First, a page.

Turning to slide nine, the P&ARP segment had flat shipments of 268 kt compared to last year, despite planned maintenance outages as well as the transfer of non-packaging volumes to the A&T segment which were included in Q2 2015. Total automotive rolled product shipments were up 30% and we shipped 21 kt of body-in-white, representing 28% growth over last year. The strong shipments in higher margin automotive products were offset by lower demand for foil stock, specialty and other thin rolled products.

Now at Muscle Shoals, adjusted EBITDA was $23 million on strong shipments of 110,000 metric tons. During the quarter, we also extended the Hitachi factoring facility from $100 million to $250 million and we're preparing for insourcing used beverage cans, UBC, procurement from A-BRC. Next, as Jean-Marc indicated, both our body-in-white finishing lines in the U.S. and in Europe which are scheduled to launch in 2016, are progressing well and on track. Lastly, we executed the amended JV agreement with UACJ for a body-in-white expansion in the U.S. On the right-hand side of the slide, you can see that P&ARP grew adjusted EBITDA by 4% to reach €56 million and adjusted EBITDA per ton by 5% to €209.00 per ton.

Now looking at the next slide, slide 10, A&T shipments of 62 kt were relatively flat with last year, with stable demand in North America and slight softness in Europe in orders. However, our H2 outlook remains on track, as we expect a stable order book for the remainder of the year. For the quarter, A&T continued to benefit from operational improvements. And we executed our new contract with Airbus effective January 1st, 2017 which will focus on higher value-added products. Lastly, the new pusher furnace at Ravenswood is now in place and will be in service by early next year. We believe our Ravenswood facility is well positioned for another year of solid performance. Similarly, on the right-hand side of the page, you can see that A&T grew adjusted EBITDA by 6% to reach €31 million and adjusted EBITDA per ton by 7% to €496.00.

Turning to slide 11, AS&I, you can see that the shipments of AS&I represented 58 kt and were up 4% compared with last year, with continued strong demand in automotive structures where we're increasing our global market share. In Q2 2016, AS&I had record adjusted EBITDA of €29 million, representing an increase of 34% compared to last year. Adjusted EBITDA per ton reached €497, an increase of 28% over last year. Overall, this segment continues to have a significantly better product mix and good operational performance.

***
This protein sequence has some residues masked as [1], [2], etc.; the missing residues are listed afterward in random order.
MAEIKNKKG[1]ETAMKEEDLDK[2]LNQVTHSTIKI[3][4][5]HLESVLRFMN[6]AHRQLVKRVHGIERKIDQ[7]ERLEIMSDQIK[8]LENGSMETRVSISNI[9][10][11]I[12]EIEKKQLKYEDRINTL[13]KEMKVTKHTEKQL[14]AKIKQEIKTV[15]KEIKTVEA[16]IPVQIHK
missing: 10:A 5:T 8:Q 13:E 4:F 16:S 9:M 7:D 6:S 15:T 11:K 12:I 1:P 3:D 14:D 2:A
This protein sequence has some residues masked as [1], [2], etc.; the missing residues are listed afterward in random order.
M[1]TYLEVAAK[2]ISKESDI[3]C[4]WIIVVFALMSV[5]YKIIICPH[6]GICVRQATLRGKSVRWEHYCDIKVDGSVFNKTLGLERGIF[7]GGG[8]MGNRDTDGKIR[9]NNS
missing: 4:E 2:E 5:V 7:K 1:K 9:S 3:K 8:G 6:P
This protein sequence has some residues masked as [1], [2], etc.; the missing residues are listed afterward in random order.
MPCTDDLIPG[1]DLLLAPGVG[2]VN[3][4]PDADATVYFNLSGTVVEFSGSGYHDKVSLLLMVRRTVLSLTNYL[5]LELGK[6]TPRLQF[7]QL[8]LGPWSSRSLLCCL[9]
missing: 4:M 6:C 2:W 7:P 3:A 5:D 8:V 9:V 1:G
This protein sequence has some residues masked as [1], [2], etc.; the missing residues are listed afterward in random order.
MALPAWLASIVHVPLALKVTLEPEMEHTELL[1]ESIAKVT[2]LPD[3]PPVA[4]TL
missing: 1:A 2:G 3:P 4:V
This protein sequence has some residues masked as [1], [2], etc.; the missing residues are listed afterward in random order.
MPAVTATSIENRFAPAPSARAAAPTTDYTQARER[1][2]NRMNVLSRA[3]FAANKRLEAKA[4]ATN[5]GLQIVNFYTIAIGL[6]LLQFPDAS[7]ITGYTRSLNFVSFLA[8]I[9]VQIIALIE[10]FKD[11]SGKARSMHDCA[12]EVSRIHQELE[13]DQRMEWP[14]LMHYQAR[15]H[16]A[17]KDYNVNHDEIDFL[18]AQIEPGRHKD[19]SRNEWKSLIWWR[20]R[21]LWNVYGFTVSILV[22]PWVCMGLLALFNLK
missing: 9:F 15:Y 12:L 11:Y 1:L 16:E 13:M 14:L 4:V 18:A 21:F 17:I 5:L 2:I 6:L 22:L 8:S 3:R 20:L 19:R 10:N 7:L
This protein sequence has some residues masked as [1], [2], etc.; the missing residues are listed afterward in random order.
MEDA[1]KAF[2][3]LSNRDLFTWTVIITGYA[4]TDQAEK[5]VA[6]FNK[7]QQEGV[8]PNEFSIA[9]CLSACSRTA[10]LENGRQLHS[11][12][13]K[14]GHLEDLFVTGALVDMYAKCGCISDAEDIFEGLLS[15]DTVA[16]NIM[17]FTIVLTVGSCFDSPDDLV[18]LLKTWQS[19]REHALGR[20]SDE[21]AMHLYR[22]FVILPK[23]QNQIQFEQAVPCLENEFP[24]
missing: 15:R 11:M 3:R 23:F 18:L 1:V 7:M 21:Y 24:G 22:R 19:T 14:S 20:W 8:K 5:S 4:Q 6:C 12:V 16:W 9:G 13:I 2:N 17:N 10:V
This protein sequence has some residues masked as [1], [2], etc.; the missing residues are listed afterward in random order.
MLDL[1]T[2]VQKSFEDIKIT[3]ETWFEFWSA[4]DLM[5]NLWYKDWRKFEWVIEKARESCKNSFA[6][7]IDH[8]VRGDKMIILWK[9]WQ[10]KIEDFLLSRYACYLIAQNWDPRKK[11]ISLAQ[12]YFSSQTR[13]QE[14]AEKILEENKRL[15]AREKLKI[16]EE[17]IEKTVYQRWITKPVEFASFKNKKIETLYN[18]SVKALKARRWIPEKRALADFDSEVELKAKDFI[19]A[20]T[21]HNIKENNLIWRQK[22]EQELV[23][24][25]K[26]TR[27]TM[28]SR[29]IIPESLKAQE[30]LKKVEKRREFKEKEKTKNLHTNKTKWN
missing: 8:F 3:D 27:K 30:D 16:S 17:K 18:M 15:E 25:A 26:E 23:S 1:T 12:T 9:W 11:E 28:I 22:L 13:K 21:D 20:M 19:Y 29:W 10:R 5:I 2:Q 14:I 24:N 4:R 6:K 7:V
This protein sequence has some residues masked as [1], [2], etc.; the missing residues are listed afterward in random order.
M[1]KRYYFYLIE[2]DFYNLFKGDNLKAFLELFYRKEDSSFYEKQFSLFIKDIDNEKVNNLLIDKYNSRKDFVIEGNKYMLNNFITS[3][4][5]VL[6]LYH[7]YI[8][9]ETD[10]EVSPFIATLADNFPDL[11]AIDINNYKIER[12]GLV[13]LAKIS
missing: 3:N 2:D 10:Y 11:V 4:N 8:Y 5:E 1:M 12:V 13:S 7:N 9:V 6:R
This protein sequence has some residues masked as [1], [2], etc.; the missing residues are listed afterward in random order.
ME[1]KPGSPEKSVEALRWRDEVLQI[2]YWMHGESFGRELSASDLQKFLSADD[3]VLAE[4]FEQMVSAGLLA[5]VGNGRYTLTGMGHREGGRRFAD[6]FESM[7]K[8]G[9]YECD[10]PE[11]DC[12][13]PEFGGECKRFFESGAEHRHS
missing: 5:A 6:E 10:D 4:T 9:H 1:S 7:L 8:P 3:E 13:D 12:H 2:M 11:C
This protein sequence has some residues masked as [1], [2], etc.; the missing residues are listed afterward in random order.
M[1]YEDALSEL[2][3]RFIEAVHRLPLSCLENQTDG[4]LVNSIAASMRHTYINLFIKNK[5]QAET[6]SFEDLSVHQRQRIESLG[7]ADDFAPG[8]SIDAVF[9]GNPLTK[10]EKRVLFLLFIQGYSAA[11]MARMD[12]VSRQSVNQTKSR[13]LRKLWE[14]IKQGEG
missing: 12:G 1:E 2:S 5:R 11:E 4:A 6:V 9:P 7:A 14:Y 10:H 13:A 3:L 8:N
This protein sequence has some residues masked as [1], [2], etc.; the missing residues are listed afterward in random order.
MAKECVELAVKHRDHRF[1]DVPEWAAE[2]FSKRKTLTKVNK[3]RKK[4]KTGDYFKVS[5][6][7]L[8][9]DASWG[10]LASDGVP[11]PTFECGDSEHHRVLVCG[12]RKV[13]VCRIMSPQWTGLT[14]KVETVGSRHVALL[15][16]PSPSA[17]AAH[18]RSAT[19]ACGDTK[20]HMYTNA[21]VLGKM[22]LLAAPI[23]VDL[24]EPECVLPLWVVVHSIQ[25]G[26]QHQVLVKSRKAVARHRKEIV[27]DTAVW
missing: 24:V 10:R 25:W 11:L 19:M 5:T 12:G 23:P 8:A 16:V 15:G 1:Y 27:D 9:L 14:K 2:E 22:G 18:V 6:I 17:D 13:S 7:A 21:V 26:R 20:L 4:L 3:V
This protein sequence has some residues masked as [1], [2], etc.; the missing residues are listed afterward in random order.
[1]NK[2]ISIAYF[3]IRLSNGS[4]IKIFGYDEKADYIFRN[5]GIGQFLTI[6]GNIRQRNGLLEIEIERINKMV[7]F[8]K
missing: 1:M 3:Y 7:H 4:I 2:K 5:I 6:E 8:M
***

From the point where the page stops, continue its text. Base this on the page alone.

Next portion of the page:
Our new facility in Georgia is well underway and we expect to start production in 2017. We also recently announced our plan to open a new manufacturing facility in San Luis Potosi, Mexico to add additional capacity and better serve our customers with nearby assembly lines.

Now turning to slide 12, cash flow from operating activities was €182 million, up from €152 million last year. And as said previously, adjusted free cash flow reached €104 million. Adjusted free cash flow benefitted from a €30 million increase in cash flow from operating activities and from our successful efforts in proactively factoring our receivables on a nonrecourse basis, this to offset the planned increase in working capital. Overall, the improved adjusted free cash flow reflects higher cash flow from operating activities and continued high level of capital expenditures as we invest in our growth projects.

Next slide which is slide 13 on liquidity, you can see that our liquidity remained strong at almost €800 million, including €622 million in cash and cash equivalents. As previously indicated, we have ample liquidity to fund our growth initiatives. And I should also mention that in the appendix we included a borrowings table which provides you with the accounting view of each outstanding issue, including accrued interest.

I will now hand it back to Jean-Marc.

Jean-Marc Germain

Thank you, Didier. So, on slide 14, my key takeaways as I look at these results that happened before I joined the Company, I think we have a second quarter which clearly demonstrates progress across all three segments, with record results in AS&I and improved results in both aerospace and transportation and P&ARP. And these results include record adjusted EBITDA of €107 million, cash flows from operating activities of €182 million and adjusted free cash flow of €104 million. Along that obviously is seasonally strong adjusted EBITDA per ton in all segments. So, as I look at these results, I think they are solid. I think they are strong. I think they are evidence of the progress the Company is making.